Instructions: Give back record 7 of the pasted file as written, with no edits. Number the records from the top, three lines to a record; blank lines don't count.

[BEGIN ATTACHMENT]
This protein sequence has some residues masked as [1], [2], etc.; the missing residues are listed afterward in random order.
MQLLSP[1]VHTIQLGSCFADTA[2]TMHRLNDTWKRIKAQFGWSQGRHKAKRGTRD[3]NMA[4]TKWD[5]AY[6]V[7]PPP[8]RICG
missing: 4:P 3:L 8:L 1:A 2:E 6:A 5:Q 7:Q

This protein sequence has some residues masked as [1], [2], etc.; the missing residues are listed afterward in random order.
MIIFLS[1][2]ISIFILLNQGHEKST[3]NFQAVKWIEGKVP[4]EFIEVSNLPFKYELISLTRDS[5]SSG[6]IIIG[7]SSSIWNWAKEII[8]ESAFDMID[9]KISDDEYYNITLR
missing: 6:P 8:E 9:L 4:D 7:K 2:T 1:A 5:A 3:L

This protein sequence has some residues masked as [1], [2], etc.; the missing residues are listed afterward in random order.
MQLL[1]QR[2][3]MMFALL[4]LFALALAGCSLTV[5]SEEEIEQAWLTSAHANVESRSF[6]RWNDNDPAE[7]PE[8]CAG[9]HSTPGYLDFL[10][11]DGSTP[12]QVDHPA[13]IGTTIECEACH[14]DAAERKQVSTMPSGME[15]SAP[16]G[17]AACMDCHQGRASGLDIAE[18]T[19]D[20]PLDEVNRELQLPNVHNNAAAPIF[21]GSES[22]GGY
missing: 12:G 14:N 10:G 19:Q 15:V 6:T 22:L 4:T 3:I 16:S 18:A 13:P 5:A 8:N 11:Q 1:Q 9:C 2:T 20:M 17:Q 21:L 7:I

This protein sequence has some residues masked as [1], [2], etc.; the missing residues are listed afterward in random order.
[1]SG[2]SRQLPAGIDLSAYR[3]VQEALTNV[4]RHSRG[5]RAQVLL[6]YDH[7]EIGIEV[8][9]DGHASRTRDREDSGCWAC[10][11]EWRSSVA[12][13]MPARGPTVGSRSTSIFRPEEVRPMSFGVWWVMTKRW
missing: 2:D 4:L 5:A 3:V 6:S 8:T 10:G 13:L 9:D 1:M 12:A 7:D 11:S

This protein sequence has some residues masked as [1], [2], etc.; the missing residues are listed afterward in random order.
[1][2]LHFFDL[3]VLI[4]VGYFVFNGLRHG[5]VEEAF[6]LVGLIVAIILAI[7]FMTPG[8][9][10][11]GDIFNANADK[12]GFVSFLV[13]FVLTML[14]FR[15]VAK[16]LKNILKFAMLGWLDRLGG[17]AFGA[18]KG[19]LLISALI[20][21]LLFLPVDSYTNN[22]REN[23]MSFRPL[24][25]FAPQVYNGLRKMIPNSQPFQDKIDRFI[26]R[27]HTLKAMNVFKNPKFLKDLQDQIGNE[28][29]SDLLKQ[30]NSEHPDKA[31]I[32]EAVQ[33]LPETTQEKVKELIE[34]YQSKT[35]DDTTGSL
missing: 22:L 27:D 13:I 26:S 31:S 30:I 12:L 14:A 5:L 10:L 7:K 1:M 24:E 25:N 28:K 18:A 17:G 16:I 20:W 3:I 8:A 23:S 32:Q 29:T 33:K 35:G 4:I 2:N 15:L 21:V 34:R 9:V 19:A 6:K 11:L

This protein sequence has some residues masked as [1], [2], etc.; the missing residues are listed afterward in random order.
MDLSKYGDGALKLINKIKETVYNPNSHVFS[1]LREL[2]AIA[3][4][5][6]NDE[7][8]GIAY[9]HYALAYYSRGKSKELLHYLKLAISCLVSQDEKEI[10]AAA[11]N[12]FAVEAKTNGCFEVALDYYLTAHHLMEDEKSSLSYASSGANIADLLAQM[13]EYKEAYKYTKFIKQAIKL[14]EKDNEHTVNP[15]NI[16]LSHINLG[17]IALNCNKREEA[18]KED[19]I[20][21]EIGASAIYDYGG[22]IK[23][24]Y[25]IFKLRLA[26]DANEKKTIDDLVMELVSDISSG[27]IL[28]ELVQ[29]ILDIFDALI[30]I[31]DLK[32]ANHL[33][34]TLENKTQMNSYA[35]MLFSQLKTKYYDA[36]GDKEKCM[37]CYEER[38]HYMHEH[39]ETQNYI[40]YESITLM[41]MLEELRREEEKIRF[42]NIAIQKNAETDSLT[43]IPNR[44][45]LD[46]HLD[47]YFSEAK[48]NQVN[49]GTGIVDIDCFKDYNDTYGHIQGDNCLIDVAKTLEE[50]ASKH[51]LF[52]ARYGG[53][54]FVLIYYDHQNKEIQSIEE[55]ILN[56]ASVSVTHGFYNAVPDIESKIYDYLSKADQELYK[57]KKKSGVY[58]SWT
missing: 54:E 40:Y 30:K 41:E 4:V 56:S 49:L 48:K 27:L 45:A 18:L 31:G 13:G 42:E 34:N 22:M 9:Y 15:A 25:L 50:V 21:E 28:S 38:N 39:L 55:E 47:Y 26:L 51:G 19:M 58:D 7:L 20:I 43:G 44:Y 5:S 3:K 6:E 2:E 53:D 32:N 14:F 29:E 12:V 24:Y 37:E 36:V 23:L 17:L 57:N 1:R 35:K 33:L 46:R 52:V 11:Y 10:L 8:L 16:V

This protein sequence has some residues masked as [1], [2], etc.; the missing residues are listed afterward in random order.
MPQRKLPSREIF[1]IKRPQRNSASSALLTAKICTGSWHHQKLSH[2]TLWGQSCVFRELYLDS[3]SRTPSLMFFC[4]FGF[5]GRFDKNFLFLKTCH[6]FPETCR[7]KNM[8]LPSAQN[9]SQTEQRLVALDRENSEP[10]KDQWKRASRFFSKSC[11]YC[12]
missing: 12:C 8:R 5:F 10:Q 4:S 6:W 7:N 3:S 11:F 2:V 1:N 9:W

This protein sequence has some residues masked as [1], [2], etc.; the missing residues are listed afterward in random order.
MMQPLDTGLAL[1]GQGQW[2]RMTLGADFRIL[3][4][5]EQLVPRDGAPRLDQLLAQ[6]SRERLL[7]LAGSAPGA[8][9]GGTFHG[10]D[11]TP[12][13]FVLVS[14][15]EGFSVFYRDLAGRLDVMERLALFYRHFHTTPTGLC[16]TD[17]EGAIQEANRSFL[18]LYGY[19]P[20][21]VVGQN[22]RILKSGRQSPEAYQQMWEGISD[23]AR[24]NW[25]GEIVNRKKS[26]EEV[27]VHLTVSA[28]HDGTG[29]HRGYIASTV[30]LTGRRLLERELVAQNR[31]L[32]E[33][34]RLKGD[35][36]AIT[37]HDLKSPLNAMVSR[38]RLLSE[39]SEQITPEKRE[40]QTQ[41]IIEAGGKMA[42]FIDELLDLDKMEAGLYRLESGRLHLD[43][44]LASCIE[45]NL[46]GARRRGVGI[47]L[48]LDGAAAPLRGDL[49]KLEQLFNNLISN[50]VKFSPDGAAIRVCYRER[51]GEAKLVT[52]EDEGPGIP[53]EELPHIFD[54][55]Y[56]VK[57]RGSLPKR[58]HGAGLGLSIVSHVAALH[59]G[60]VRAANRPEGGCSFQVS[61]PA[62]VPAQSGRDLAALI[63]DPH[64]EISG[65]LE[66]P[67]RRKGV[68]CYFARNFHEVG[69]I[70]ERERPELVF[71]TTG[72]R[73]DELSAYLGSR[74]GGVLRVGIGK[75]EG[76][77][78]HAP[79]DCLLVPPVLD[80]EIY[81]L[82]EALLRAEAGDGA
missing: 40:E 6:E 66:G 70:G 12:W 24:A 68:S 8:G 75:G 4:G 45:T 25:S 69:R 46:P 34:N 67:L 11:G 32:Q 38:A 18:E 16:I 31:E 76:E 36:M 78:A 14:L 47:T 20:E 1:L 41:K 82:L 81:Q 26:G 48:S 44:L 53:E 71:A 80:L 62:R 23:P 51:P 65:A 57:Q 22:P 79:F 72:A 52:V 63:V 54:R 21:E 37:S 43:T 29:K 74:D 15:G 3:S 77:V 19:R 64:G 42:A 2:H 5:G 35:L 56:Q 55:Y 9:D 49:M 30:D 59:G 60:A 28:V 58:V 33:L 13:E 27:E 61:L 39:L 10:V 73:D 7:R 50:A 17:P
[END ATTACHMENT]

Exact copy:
This protein sequence has some residues masked as [1], [2], etc.; the missing residues are listed afterward in random order.
MPQRKLPSREIF[1]IKRPQRNSASSALLTAKICTGSWHHQKLSH[2]TLWGQSCVFRELYLDS[3]SRTPSLMFFC[4]FGF[5]GRFDKNFLFLKTCH[6]FPETCR[7]KNM[8]LPSAQN[9]SQTEQRLVALDRENSEP[10]KDQWKRASRFFSKSC[11]YC[12]
missing: 12:C 8:R 5:F 10:Q 4:S 6:W 7:N 3:S 11:F 2:V 1:N 9:W